I have read that many churches, worship service is man-made and they are
following in the foot steps of Abel not Cain. But I have also thought
about the way we worship outside the church; we should be able to do
inside. example playing instruments while singing. many people sing along
in their cars or at home to gospel music, praising and worship.

You might be surprised if you did a careful study of what the
New Testament says about worship that in general, not a lot of specific
instruction is given. What you will find is principles which can guide
our worship, but very few rules. I believe you will find that the
majority of what we tend to assume to be “doctrine” about how to worship
God is in fact tradition and opinion of men. Jesus had some very strong
negative words to say about those who “teach as doctrine the tradition of
men” in Matthew 15:1-9.

Let me start by listing some principles of worship in the New
Testament. Our worship should be organized and orderly, rather than
chaotic (1 Cor 14:26-39). Our worship should be focused on God and on
our fellowship and unity with one another (1 Cor 11:17-34). We should
meet together often (Hebrews 10:25). Beyond that, there are a number of
really good examples of worship in the New Testament, which, while not
binding, help at least provide a starting point for worship. Acts
2:42–47 mentions preaching, prayer and fellowship. 1 Cor 11:17-34
mentions the taking of the Lord’s Supper. Ephesians 5:19 mentions singing
to God (although not necessarily commanding that this be in our communal
worship). Several other passages and principles for worship could be
mentioned, and I will leave the finding of some of these to you.

Having mentioned these things, there remains a huge area of
freedom for us to worship God as we choose. Do we have to take up a
contribution at worship? There is one example of the early church doing
so (1 Cor 16:2), but it is not commanded. That is optional. Do we need
to take the Lord’s Supper every week? More often? There is evidence that
the primitive church did so every Sunday, but believe it or not, it is not
commanded in the New Testament. The local church should decide. Some say
that having musical instruments involved in our worship is sinful and not
allowed. The problem with this statement is that it is not taught in the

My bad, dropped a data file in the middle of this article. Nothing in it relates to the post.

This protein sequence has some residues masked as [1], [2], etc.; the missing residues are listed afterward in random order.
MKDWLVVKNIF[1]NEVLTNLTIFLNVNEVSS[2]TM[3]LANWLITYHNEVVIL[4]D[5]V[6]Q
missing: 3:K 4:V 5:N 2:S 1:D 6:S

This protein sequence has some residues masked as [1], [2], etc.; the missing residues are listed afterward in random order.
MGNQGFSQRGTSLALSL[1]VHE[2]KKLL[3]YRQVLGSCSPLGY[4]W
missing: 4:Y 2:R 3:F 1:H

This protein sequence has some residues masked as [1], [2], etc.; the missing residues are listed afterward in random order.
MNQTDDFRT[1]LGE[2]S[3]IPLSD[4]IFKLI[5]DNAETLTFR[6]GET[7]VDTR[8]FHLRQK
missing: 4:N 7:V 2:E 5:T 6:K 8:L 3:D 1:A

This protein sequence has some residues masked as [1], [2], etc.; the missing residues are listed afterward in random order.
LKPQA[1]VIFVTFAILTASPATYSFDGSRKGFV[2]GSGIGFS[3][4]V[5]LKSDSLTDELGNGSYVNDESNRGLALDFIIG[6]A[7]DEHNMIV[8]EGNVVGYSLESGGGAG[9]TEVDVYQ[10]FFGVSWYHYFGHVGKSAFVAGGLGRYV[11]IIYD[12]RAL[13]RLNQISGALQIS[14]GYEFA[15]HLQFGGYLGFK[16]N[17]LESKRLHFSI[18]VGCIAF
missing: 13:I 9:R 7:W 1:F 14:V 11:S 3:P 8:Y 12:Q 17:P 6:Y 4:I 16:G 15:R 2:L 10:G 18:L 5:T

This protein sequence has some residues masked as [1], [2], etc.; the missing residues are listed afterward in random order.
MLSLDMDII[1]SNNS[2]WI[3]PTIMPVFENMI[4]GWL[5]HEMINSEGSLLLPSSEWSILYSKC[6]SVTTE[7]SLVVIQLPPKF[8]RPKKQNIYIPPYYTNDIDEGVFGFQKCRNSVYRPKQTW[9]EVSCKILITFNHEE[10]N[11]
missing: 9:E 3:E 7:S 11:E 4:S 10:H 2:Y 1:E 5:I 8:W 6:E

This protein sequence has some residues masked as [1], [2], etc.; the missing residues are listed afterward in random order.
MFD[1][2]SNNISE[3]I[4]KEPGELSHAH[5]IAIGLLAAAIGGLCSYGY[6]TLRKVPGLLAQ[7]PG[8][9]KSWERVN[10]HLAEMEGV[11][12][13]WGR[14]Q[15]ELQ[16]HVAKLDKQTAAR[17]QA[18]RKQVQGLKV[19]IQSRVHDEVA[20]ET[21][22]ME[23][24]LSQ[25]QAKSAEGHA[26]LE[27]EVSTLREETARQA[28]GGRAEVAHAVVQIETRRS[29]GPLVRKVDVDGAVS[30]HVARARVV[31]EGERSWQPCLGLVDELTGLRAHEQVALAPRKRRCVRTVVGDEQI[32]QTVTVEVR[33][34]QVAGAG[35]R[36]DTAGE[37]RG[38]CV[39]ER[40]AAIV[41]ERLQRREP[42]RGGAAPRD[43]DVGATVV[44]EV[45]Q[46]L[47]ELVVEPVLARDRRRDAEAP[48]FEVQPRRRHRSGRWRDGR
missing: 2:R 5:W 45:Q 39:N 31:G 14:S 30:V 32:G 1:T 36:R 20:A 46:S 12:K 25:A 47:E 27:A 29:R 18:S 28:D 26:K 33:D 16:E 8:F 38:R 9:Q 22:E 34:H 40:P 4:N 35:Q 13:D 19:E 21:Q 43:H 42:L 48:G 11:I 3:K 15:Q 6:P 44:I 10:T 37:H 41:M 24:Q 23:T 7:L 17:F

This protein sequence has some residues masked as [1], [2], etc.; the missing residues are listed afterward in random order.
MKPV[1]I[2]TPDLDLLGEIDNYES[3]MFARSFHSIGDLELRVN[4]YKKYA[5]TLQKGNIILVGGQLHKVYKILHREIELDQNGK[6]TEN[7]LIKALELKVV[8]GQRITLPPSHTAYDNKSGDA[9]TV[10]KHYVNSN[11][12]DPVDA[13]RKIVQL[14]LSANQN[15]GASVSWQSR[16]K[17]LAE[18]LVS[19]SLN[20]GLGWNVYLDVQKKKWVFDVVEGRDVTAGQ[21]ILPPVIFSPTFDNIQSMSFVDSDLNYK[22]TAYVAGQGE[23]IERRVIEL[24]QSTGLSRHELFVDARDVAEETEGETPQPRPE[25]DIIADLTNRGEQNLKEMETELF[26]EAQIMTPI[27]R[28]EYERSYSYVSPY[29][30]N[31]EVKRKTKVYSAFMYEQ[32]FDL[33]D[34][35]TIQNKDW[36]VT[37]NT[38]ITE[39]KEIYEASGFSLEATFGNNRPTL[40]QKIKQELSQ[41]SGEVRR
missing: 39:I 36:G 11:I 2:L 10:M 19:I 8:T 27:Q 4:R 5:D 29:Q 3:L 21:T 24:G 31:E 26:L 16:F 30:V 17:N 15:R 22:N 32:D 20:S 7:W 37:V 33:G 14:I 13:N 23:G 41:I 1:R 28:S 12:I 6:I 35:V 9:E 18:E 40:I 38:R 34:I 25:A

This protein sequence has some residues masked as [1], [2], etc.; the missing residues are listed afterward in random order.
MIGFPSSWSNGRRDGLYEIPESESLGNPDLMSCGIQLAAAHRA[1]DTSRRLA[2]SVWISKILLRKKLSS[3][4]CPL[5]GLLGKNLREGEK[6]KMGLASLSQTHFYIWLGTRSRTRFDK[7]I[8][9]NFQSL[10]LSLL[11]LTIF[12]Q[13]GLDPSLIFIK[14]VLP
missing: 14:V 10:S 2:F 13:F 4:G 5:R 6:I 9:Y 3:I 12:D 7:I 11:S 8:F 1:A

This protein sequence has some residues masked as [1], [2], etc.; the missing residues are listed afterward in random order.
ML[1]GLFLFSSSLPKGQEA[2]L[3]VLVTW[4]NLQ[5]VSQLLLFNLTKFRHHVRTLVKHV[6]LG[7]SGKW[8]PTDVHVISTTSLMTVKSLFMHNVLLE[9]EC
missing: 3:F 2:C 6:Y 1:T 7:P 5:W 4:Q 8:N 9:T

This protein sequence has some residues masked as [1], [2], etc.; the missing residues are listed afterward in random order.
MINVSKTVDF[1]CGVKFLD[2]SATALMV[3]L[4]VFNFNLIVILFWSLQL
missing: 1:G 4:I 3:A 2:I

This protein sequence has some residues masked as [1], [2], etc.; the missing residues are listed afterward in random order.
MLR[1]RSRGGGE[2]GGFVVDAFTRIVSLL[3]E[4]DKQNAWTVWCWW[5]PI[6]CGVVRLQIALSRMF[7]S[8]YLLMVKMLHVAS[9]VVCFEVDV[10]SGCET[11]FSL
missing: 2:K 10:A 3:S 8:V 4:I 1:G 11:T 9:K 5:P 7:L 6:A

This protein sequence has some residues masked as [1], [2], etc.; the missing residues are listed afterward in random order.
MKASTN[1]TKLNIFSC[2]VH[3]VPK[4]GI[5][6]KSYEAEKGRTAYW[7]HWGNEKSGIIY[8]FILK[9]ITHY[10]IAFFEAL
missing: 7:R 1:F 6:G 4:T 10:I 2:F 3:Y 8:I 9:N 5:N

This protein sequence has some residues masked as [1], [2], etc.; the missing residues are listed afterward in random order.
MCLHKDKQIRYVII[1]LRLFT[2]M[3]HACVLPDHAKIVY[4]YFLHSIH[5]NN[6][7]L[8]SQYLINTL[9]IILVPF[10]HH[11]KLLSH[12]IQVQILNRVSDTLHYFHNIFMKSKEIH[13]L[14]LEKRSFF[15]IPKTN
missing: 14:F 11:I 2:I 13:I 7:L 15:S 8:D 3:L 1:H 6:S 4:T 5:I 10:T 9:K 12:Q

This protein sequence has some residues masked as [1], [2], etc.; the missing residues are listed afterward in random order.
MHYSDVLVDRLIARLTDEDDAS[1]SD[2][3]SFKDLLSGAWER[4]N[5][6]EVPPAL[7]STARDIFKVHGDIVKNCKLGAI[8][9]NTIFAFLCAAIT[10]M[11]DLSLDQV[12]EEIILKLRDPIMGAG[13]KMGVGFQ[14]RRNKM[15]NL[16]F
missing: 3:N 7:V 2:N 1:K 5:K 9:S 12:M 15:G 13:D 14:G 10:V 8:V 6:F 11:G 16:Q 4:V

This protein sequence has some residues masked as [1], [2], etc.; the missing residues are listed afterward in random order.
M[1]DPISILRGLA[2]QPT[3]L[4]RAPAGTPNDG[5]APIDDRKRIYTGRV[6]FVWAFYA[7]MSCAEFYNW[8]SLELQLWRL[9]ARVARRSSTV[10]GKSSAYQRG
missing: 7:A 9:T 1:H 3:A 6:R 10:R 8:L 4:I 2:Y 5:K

New Testament. If the local church chooses to worship with a capella
(non-instrumental) singing, fine, but binding that on people falls into
the Matthew 15 area. How many songs? Is a sermon required? Who should
lead the prayers? Should we have Bible readings? All this is left by God
up to the local leadership. We would do God a disservice to make dogmatic
statements about any of these things. Some have gone so far as to say
that taking the Lord’s Supper with more than one cup is sinful. Let us
put such foolishness behind us! God has given us freedom.

Therefore, your claim that “other churches” are worshiping
according to man-made worship is accurate, but it is also biblical.
Almost any form of congregational worship, if done to honor Jesus Christ,
and to build up the disciples of Jesus is allowable based on the New
Testament. In other words, God has left it to us. No matter how we
worship, the forms will be man-made. The songs will be man-made, the
order of worship will be man-made. We should be extremely careful to
label the form of worship of another group as being “of Cain” unless one
has clear biblical teaching in black and white to support such a claim.
It is my experience that almost all of such arguments are not based on the
Bible, but on tradition.

A word of caution. I am not saying that everything goes.
There are some things which would be worldly and not supported by God.
There are also some restrictions on the role of women in teaching and
preaching publicly, although the specific application of the relevant
passages is controversial.

It is entirely possible that you have specific questions not
answered by my rather general response. Feel free to send me more
specific questions. Perhaps that would be best done by personal e-mail

John Oakes

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